UCLA campus leader leaves over ‘hostile, unsafe’ climate for pro-Israel students

Milan Chatterjee says school administration failed to address bullying from students and groups supportive of BDS

Milan Chatterjee is leaving UCLA because of the harassment he faced from pro-BDS groups. (Facebook)
Milan Chatterjee is leaving UCLA because of the harassment he faced from pro-BDS groups. (Facebook)

The former president of the UCLA Graduate Students Association has left the university’s law school over what he calls a “hostile and unsafe campus climate.”

Milan Chatterjee will complete his third year of law school at New York University School of Law, the Los Angeles-based Jewish Journal reported.

Last November, Chatterjee, who is Hindu, threatened to rescind funding for a student town hall if pro-Palestinian groups used the occasion to promote divestment from Israel. He said his intention was to maintain the Graduate Student Association’s neutrality in political affairs. Chatterjee was later reprimanded by the university, who said he acted outside of his authority.

Late last month, Chatterjee sent a letter to UCLA Chancellor Gene Block informing the university that he was leaving in the wake of bullying and harassment by students and organizations promoting the Boycott, Divestment and Sanctions movement against Israel.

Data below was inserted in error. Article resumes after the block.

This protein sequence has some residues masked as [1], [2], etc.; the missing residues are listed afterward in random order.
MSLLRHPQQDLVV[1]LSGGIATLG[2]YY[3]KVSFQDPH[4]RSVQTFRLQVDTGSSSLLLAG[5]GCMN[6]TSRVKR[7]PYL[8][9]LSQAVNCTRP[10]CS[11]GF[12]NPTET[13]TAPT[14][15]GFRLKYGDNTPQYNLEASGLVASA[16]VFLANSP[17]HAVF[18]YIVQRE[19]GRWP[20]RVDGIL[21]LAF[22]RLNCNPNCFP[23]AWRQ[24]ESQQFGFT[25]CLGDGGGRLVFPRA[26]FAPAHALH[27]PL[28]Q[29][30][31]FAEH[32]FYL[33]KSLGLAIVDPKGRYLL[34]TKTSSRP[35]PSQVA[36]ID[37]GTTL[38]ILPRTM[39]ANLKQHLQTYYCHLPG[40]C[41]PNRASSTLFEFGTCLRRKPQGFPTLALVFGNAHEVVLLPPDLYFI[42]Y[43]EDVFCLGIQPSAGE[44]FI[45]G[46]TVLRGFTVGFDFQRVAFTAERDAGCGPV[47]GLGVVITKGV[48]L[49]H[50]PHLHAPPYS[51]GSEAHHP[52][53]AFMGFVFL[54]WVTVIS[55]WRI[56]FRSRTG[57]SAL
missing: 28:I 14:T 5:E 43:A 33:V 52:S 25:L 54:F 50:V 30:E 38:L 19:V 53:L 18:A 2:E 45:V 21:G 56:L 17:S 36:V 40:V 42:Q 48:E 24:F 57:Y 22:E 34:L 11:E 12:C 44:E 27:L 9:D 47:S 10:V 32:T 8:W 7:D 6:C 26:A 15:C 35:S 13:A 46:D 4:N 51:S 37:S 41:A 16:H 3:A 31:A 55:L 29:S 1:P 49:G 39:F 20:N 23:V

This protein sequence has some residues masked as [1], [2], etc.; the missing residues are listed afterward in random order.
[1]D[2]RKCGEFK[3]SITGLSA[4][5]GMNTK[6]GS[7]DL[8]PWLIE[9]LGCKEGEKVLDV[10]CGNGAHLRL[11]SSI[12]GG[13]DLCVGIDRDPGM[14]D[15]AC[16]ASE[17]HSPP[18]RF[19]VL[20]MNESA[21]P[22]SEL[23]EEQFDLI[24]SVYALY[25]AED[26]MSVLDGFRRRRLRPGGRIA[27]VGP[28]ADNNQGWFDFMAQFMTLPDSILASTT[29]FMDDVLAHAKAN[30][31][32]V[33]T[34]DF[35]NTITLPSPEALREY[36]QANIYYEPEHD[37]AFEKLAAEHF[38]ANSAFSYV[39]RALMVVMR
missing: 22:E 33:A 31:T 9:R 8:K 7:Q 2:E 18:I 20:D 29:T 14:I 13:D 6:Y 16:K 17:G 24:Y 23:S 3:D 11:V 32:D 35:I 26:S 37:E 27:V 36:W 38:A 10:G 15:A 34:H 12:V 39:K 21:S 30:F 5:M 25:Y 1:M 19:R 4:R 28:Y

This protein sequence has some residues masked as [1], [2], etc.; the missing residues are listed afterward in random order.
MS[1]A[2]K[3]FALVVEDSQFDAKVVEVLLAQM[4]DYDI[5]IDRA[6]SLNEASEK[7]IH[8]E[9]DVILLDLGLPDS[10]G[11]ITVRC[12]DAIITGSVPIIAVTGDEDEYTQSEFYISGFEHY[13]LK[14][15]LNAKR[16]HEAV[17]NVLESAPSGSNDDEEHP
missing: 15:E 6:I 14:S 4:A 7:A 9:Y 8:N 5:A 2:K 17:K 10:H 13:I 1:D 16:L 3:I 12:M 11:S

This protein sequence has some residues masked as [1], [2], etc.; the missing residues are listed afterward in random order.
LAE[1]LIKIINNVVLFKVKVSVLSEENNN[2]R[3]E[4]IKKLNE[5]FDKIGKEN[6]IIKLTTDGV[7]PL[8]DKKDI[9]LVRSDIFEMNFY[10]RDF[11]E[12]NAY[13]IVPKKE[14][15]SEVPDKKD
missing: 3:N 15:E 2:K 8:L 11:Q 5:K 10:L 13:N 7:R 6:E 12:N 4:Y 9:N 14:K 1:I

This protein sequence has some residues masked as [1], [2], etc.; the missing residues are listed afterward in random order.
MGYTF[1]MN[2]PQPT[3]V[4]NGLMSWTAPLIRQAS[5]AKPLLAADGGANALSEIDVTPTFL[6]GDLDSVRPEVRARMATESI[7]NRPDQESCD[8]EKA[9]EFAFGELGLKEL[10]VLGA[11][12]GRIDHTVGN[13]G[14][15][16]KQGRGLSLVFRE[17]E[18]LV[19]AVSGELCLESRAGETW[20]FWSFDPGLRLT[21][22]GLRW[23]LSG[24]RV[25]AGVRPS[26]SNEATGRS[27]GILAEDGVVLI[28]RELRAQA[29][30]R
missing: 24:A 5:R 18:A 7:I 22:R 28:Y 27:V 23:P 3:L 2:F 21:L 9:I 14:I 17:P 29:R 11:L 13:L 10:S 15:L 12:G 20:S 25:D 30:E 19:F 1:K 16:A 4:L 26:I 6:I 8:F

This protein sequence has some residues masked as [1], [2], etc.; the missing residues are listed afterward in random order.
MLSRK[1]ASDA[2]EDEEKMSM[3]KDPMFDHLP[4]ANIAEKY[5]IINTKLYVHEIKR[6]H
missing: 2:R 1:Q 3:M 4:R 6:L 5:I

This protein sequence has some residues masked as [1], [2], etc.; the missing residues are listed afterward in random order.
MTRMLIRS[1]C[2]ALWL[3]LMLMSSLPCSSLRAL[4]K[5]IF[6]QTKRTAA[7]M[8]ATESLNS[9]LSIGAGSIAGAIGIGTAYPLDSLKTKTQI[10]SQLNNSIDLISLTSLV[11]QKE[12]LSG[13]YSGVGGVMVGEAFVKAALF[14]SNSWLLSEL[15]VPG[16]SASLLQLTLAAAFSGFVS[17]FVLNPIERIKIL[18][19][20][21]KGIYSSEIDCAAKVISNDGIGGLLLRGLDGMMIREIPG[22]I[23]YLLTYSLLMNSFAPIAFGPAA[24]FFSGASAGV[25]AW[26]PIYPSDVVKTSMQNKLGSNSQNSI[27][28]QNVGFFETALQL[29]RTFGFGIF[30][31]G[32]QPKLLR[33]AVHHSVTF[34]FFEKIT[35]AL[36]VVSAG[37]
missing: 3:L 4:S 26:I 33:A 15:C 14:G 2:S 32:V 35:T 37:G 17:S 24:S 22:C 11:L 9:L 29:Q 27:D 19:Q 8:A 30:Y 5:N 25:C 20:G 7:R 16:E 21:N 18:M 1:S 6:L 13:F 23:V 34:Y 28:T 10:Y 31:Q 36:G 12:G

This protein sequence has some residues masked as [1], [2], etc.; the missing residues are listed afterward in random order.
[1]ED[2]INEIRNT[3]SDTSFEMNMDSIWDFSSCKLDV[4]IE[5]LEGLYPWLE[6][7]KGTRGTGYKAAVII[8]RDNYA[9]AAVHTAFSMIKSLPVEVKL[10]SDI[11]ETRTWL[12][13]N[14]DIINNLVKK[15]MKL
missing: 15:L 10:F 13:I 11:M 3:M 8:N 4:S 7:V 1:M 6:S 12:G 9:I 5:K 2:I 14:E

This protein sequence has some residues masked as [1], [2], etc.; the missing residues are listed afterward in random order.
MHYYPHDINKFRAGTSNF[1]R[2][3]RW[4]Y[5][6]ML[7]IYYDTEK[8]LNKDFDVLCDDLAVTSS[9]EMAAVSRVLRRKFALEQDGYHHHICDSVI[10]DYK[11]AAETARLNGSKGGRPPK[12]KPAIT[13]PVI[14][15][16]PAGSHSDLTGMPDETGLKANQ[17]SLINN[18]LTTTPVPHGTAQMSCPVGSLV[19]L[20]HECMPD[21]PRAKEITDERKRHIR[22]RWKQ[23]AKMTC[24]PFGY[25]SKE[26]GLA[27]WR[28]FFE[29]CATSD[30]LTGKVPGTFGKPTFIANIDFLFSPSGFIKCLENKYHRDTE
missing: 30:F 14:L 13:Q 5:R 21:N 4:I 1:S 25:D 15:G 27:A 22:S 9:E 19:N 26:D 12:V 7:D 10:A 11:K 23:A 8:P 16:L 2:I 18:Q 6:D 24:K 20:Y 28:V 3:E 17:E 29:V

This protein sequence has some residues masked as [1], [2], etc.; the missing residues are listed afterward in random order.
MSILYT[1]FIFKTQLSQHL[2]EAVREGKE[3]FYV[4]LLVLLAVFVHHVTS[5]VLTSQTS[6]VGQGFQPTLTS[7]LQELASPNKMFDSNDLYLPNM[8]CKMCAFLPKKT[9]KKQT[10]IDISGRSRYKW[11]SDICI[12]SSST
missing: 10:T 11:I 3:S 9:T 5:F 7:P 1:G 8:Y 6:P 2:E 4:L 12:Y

The attacks against him came after the 2015 UCLA Diversity Caucus event, whose funding Chatterjee conditioned on its sponsors not associating with the BDS movement.

“I reached out to senior members of your administration many times – for guidance and support to diffuse this situation,” Chatterjee wrote in an Aug. 24 letter to UCLA Chancellor Gene Block, informing the university official of his decision to leave the university’s law school. “Furthermore, I believed that these administrators would be especially sensitive given the public outcry caused by similar BDS-led efforts against UCLA students….”

“I could not have been more mistaken. Your administrators were non-responsive and unhelpful,” he wrote.

He called the UCLA campus “a hostile and unsafe environment for students, Jewish and non-Jewish, who choose not to support the BDS movement, let alone support the state of Israel.”

In a statement sent to the Jewish Journal, UCLA defended its investigation of the incident, which found that Chatterjee violated the university’s “viewpoint neutrality” policy.

“Throughout the entire process, university officials took great care to respect Chatterjee’s rights, to get to the bottom of the issue fairly and to encourage all sides to de-escalate the heated rhetoric surrounding the dispute between Chatterjee and his fellow students,” the Aug. 31 statement said.

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